Prolific Costs of Poposed South Bay Ocean Desalination Plant Exposed

Smarter Water LA coalition calls on new West Basin General Manager to abandon plans for proposed ocean desalination facility

LOS ANGELES (February 26, 2018)—Today, a coalition of environmentalists, public health advocates, and LA County residents formalized its opposition to a proposed ocean desalination plant in the South Bay. Dubbed “Smarter Water LA,” the alliance launched a new website and released a revealing analysis of the energy needs and greenhouse gas (GHG) emissions associated with the controversial project.

West Basin Municipal Water District (West Basin) has proposed building a 20-60 million gallons per day ocean desalination facility in El Segundo. A wholesale water agency servicing 17 cities throughout LA County, West Basin has historically been a leader in sensible water management by promoting conservation to reduce water waste and pursuing water recycling to enhance local supplies.

However, Smarter Water LA’s extensive research highlights the fiscal and environmental irresponsibility of West Basin’s ocean desalination plans. The proposed facility, which would be built less than 2 miles down the coast from the Hyperion Water Reclamation Plant, will cost at least $400 million and up to hundreds of millions more to build, and will inevitably increase ratepayers’ monthly water bills.

“It is irrational to invest in ocean desalination before undertaking feasible, cost-effective, climate- friendly water supply solutions, including increased conservation, wastewater purification, stormwater capture, and desalting brackish groundwater,” said Bruce Reznik, Executive Director of Los Angeles Waterkeeper, one of the environmental organizations leading the coalition. “We live in a world of limited resources. Investing in the most expensive, energy-intensive and environmentally harmful option first inevitably diverts resources away from superior solutions.”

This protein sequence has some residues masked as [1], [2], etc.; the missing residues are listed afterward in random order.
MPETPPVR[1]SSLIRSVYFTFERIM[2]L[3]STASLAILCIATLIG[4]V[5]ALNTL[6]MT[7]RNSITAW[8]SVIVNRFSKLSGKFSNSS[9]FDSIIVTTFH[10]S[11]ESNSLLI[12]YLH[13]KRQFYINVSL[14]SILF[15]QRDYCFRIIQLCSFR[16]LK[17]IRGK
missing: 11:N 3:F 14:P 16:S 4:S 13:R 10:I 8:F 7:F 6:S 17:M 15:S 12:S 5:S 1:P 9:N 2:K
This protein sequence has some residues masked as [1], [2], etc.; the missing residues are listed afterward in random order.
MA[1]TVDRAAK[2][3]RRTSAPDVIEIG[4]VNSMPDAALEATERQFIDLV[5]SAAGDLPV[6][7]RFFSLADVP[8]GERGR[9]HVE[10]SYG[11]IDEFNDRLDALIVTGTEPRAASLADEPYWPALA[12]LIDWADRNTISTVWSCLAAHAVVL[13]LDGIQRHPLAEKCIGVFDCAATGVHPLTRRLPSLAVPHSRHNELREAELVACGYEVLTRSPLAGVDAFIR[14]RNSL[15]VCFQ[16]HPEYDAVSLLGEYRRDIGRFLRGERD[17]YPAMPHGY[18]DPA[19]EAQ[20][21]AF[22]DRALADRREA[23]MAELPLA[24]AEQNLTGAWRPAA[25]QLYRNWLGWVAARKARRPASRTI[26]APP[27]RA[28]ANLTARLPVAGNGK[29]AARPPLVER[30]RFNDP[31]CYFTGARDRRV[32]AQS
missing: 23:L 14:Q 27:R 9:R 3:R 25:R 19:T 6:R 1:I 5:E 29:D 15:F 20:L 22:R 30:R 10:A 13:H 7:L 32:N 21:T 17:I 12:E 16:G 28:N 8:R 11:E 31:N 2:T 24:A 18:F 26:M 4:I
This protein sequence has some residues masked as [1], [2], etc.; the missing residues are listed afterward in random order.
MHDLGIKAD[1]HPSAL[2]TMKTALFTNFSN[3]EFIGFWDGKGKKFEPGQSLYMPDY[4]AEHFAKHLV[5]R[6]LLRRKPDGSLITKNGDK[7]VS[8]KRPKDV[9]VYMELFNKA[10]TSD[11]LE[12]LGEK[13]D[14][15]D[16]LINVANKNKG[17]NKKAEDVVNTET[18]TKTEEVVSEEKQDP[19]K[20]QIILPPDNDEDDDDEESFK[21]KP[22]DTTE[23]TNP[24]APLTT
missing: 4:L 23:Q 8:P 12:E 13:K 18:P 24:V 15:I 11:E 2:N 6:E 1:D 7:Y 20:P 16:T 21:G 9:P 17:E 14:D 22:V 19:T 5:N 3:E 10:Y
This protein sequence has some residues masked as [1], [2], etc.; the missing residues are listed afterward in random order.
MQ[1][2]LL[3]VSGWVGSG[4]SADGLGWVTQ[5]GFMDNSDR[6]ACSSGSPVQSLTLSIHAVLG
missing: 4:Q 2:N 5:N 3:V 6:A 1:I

A GHG assessment, prepared by Powers Engineering and released concurrently with the coalition launch, concludes that desalting 20 million gallons of seawater each day will contribute 44,000 metric tons of carbon dioxide into the atmosphere every year. Ocean desalination requires considerably more energy than other water supply options – it is even more energy-intensive than importing water hundreds of miles across the state from Northern California to LA County.

Noted Dr. Shelley Luce, President and CEO of coalition-member Heal the Bay, “As the LA region and California are already feeling the devastating effects of climate change and extreme weather—from historic droughts to devastating flooding and wildfires—it makes absolutely no sense to prioritize investment in water solutions that will actually increase the region’s carbon footprint.”

Another longtime activist, Craig Cadwallader, channels the South Bay community’s concerns into his role at Surfrider Foundation. “South Bay residents do not want to see another eyesore built on the beach,” noted Cadwallader. “Solving LA’s water crisis should not involve more coastal development.”

Not only would this desalination plant bring another industrial blemish to LA’s coast, it would likely cause harm to the ocean ecosystem. Seawater intakes and discharges create adverse impacts on the marine environment, including impingement and entrainment of wildlife as well as the disposal of highly concentrated brine and other pollutants into the ecosystem.